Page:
Salma Bi, a cricketer and umpire believes “the main challenge is the support of the family.”
“It is much harder to excel in anything if your loved ones don’t understand why it’s important to you,” notes Jassat.
MWSF’s International Sportswoman of the Year, Ibtihaj Muhammad is an American sabre fencer who has made the last two US World Championship teams and ranked second in the US. She hopes to be the first Muslim woman representing the US in the Olympics in any sport whilst wearing hijab. Although she has said it is “extremely difficult being different in the sports world – be it for religion or race…” she also concludes, “I would never fence if it compromised who I am and my religion – I love that the two work together.”
Another bright shining star hopeful is the Malaysian rifle shooter Nur Suryani Mohamed Taibi, who will be well into her pregnancy at the time of her Olympic competition. She will be the fourth woman to compete in the Olympics while pregnant. The first was Swedish figure skater Magda Julin in 1920, the second was German skeleton racer Diane Sartor in 2006 and the third was Kristie Moore, a Canadian curler in 2010.
Suryani told Reuters, “I feel I am strong and my husband says ‘as long as you feel like that, energized to do that, it seems like that is your baby talking to you so you go.’” Malaysia’s best shooter will however not be competing in the 50m competition, even though she achieved the qualifying marks. “Yeah, I cannot do a prone position with this big stomach,” she said.
The accomplishments of Muslim women athletes are guaranteed to be a source of inspiration for the wider community, states David Bernstein, President of Level Playing Field and Chair of the Centre for Access to Football in Europe.
The world is watching, regardless of anyone’s opinion on the matter.
The best we can hope for is that our sisters will make us proud with their excellent performances at the 2012 Olympics, because no matter how they rank in their sport, they are showing us what is possible in this decade of history.

Friday, May 11, 2012

Methodists Vote on Israel-Palestine Question

caterprotestboycottcatOn May 2, 2012, the United Methodist Church held their annual General Assembly in Tampa, Florida, where they voted on the issue of divestment from the State of Israel for its treatment of Palestinians by boycotting companies such as Caterpillar, Hewlett Packard, and Motorola, who profit from the Israeli Occupation. The New York Times reported that:
“After an afternoon of impassioned debate and several votes, the delegates overwhelmingly passed a more neutral resolution calling for ‘positive’ investment to encourage economic development ‘in Palestine.’
“However, the Methodists also passed a strongly worded resolution denouncing the Israeli occupation and the settlements, and calling for ‘all nations to prohibit the import of products made by companies in Israeli settlements on Palestinian land.’”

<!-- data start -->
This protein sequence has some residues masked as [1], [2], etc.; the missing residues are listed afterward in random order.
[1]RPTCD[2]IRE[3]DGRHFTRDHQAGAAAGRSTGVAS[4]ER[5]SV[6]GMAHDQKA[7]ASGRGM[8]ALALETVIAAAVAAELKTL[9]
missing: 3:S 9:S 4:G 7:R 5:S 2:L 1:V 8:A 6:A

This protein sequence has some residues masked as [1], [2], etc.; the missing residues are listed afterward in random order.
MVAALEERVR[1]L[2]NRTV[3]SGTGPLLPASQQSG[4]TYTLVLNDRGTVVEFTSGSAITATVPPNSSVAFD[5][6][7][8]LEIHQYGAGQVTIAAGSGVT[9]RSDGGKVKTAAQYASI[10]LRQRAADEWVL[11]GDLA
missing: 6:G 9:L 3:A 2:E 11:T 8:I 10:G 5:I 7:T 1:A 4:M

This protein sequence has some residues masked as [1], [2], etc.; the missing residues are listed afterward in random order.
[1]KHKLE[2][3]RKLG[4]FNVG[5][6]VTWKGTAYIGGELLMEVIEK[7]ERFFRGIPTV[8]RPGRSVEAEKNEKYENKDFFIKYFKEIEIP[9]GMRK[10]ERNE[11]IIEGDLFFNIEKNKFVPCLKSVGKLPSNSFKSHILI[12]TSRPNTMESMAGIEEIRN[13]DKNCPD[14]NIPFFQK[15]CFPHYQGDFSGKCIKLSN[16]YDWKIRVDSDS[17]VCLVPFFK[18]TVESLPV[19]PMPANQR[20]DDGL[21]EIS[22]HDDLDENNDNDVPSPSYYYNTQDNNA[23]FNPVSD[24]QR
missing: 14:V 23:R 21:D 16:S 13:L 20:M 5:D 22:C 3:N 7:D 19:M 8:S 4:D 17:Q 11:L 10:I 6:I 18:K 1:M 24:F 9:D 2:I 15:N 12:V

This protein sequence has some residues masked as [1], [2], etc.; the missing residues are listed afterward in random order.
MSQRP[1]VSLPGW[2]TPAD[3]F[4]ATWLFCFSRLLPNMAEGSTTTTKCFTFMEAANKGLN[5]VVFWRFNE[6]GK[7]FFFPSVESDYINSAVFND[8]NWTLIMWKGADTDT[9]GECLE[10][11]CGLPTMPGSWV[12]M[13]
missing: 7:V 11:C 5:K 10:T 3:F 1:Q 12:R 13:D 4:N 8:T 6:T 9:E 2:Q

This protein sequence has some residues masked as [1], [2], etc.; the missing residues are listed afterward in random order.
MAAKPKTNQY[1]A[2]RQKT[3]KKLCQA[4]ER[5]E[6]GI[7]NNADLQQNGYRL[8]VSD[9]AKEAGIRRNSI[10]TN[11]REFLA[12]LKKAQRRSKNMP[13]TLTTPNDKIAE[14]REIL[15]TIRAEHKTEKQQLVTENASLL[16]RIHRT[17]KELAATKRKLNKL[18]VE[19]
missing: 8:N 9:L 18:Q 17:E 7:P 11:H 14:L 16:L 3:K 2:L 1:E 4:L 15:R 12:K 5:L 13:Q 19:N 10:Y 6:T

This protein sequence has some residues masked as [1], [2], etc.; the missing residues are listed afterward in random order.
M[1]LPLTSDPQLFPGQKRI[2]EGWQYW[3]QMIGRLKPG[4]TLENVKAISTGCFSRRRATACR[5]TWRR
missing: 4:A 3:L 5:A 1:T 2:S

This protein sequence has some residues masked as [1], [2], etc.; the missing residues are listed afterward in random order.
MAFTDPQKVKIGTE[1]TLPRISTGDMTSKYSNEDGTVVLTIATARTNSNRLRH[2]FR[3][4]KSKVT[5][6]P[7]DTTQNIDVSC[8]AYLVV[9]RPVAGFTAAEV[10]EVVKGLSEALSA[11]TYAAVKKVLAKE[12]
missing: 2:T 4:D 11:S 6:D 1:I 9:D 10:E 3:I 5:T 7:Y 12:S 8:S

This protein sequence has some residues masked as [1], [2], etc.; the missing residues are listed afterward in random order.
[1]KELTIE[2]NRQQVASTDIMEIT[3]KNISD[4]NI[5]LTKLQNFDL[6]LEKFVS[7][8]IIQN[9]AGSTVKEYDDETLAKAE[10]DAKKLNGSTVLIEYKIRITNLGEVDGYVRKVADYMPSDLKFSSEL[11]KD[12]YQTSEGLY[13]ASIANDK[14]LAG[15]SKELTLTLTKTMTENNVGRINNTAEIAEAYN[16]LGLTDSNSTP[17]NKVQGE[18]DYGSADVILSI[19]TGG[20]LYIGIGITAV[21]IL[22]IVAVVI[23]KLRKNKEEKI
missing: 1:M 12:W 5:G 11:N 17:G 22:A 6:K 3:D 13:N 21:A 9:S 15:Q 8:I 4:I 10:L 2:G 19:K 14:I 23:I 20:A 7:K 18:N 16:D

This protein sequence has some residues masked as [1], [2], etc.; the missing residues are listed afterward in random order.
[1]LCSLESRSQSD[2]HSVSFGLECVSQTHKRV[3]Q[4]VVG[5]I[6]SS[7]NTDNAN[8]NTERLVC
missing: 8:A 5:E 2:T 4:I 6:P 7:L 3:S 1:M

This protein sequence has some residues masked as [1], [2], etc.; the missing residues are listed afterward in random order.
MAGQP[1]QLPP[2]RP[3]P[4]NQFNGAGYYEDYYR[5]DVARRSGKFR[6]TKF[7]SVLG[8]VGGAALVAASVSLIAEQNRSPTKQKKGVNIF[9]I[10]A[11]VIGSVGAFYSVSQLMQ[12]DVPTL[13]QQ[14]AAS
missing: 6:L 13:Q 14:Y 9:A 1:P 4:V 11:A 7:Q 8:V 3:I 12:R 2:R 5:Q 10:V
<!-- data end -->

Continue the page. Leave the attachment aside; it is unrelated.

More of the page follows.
Susanne Hoder, a Methodist from Rhode Island and a spokeswoman for a group for divestment, the United Methodist Kairos Response said that even though at the General Assembly,  divestment was defeated by a 2-to-1 ratio in two separate votes, four geographic regions of the Methodist Church — Northern Illinois, California Pacific, New York and West Ohio — had already voted to pull out their own investments. “We expect that more United Methodist conferences will do this,” she said.
The Presbyterian Church USA will also hold a similar vote at their upcoming conference in June. In 2004, the Presbyterians voted for divestment but voted against it at their next general assembly two years later.
Many are disappointed and frustrated by such wishy-washy positions and watering down of perfectly reasonable, non-violent approaches to defeating injustice, resulting in statements of support without any meaningful action towards supporting justice.
Sadly and predictably, 2 out of 3 Methodists succumbed to the twisted logic of 1,200 rabbis accusing them of “singling out” Israel for criticism, warning that supporting divestment would “damage the relationship between Jews and Christians.” This overused lobbying tactic nearly always triggers instant shame and self-questioning in White Christians, for cultural reasons that have long passed their time of relevancy.
Anglican Archbishop Desmond Tutu, who was a leader of the anti-apartheid movement in South Africa responded strongly to the pro-Israel rabbis’ tainting of the divestment efforts in an article published in the Tampa Bay Times:
“While they are no doubt well-meaning, I believe that the rabbis and other opponents of divestment are sadly misguided. My voice will always be raised in support of Christian-Jewish ties and against the anti-Semitism that all sensible people fear and detest. But this cannot be an excuse for doing nothing and for standing aside as successive Israeli governments colonize the West Bank and advance racist laws.